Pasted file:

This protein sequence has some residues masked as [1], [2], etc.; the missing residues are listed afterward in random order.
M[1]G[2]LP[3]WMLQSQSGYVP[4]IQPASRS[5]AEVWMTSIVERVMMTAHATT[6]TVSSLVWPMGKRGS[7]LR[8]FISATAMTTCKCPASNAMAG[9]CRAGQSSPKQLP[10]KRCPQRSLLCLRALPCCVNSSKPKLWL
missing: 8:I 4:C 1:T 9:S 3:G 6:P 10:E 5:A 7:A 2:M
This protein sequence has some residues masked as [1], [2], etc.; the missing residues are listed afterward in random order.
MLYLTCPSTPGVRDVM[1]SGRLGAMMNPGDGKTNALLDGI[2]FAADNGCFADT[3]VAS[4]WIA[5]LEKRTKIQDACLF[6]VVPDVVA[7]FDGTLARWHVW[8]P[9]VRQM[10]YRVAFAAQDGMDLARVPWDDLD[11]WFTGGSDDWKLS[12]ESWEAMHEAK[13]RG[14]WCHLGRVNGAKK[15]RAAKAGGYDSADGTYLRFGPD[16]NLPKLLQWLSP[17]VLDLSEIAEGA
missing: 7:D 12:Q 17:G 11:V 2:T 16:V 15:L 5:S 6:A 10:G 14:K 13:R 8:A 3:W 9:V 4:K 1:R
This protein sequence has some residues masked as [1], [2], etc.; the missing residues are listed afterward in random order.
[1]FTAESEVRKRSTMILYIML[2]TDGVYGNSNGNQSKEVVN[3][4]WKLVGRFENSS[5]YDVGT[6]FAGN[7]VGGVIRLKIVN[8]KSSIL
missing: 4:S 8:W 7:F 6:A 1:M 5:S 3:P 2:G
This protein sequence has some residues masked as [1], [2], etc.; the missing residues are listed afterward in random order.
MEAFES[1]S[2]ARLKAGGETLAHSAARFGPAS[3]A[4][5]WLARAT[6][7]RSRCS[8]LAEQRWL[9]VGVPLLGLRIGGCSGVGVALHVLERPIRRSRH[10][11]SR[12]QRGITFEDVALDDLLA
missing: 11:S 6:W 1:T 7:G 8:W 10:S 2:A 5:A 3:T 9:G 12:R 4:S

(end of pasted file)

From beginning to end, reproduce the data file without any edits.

This protein sequence has some residues masked as [1], [2], etc.; the missing residues are listed afterward in random order.
M[1]G[2]LP[3]WMLQSQSGYVP[4]IQPASRS[5]AEVWMTSIVERVMMTAHATT[6]TVSSLVWPMGKRGS[7]LR[8]FISATAMTTCKCPASNAMAG[9]CRAGQSSPKQLP[10]KRCPQRSLLCLRALPCCVNSSKPKLWL
missing: 8:I 4:C 1:T 9:S 3:G 6:P 10:E 5:A 7:A 2:M
This protein sequence has some residues masked as [1], [2], etc.; the missing residues are listed afterward in random order.
MLYLTCPSTPGVRDVM[1]SGRLGAMMNPGDGKTNALLDGI[2]FAADNGCFADT[3]VAS[4]WIA[5]LEKRTKIQDACLF[6]VVPDVVA[7]FDGTLARWHVW[8]P[9]VRQM[10]YRVAFAAQDGMDLARVPWDDLD[11]WFTGGSDDWKLS[12]ESWEAMHEAK[13]RG[14]WCHLGRVNGAKK[15]RAAKAGGYDSADGTYLRFGPD[16]NLPKLLQWLSP[17]VLDLSEIAEGA
missing: 7:D 12:Q 17:G 11:V 2:T 16:V 15:L 5:S 6:A 10:G 14:K 13:R 8:A 3:W 9:V 4:K 1:R
This protein sequence has some residues masked as [1], [2], etc.; the missing residues are listed afterward in random order.
[1]FTAESEVRKRSTMILYIML[2]TDGVYGNSNGNQSKEVVN[3][4]WKLVGRFENSS[5]YDVGT[6]FAGN[7]VGGVIRLKIVN[8]KSSIL
missing: 4:S 8:W 7:F 6:A 1:M 5:S 3:P 2:G
This protein sequence has some residues masked as [1], [2], etc.; the missing residues are listed afterward in random order.
MEAFES[1]S[2]ARLKAGGETLAHSAARFGPAS[3]A[4][5]WLARAT[6][7]RSRCS[8]LAEQRWL[9]VGVPLLGLRIGGCSGVGVALHVLERPIRRSRH[10][11]SR[12]QRGITFEDVALDDLLA
missing: 11:S 6:W 1:T 7:G 8:W 10:S 2:A 5:A 3:T 9:G 12:R 4:S